Research Papers

A Physics-Based Musculoskeletal Driver Model to Study Steering Tasks

[+] Author and Article Information
Naser Mehrabi

Systems Design Engineering,
University of Waterloo,
Waterloo, ON N2L 3G1, Canada
e-mail: nmehrabi@uwaterloo.ca

Reza Sharif Razavian

Systems Design Engineering,
University of Waterloo,
Waterloo, ON N2L 3G1, Canada
e-mail: rsharifr@uwaterloo.ca

John McPhee

Fellow ASME
Department of Systems Design Engineering,
University of Waterloo,
Waterloo, ON N2L 3G1, Canada
e-mail: mcphee@uwaterloo.ca

1Corresponding author.

Manuscript received November 26, 2013; final manuscript received March 28, 2014; published online January 12, 2015. Assoc. Editor: Parviz Nikravesh.

J. Comput. Nonlinear Dynam 10(2), 021012 (Mar 01, 2015) (8 pages) Paper No: CND-13-1300; doi: 10.1115/1.4027333 History: Received November 26, 2013; Revised March 28, 2014; Online January 12, 2015

Realistic driver models can play an important role in developing new driver assistance technologies. A realistic driver model can reduce the time-consuming trial-and-error process of designing and testing products, and thereby reduce the vehicle's development time and cost. A realistic model should provide both driver path planning and arm motions that are physiologically possible. The interaction forces between a driver's hand and steering wheel can influence control performance and steering feel. The aim of this work is to develop a comprehensive yet practical model of the driver and vehicle. Consequently, a neuromuscular driver model in conjunction with a high-fidelity vehicle model is developed to learn and understand more about the driver's performance and preferences, and their effect on vehicle control and stability. This driver model can provide insights into task performance and energy consumption of the driver, including fatigue and cocontraction dynamics of a steering task. In addition, this driver model in conjunction with a high-fidelity steering model can be used to develop new steering technologies such as electric power steering.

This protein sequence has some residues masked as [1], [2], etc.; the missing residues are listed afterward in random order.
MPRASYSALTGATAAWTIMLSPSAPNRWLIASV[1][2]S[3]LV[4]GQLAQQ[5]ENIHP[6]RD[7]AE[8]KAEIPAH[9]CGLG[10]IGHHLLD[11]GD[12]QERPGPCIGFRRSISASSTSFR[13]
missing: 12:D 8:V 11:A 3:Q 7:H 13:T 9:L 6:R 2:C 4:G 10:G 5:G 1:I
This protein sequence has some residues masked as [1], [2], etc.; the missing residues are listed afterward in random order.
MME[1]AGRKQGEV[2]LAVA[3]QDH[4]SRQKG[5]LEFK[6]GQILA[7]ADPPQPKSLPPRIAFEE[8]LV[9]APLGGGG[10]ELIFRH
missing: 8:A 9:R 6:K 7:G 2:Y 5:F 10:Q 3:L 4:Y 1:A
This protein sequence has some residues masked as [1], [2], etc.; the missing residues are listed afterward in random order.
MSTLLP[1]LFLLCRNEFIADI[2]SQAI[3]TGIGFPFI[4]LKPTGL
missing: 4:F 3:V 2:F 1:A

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Fig. 1

Schematic view of the 3D arm

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Fig. 2

The muscle-actuated arm model with 14 muscles in MapleSim

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Fig. 3

Vehicle and driver model in MapleSim

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Fig. 4

Workflow of the driver/vehicle model

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Fig. 5

The PD controller realization of the stretch reflex in the arm model

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Fig. 6

(a) Vehicle lateral position, (b) steering wheel angle from path-following controller

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Fig. 7

3D arm joint angles

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Fig. 8

Joint torques (left) and wrist reaction forces (right) during the lane change maneuver; ((a) and (b)) with wrist reaction force minimization criterion; ((c) and (d)) with joint torque minimization criterion. The wrist reaction forces are shown in axial (Fx), radial (Fy), and tangential (Fz) directions of the steering wheel.

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Fig. 9

Optimal muscle forces for the elbow muscles

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Fig. 10

Optimal muscle forces for the muscles crossing shoulder joint

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Fig. 11

The effect of changing the steering wheel grip position on the optimal joint torques. (a) The steering wheel angle. (b) Corresponding joint torque for different grip positions



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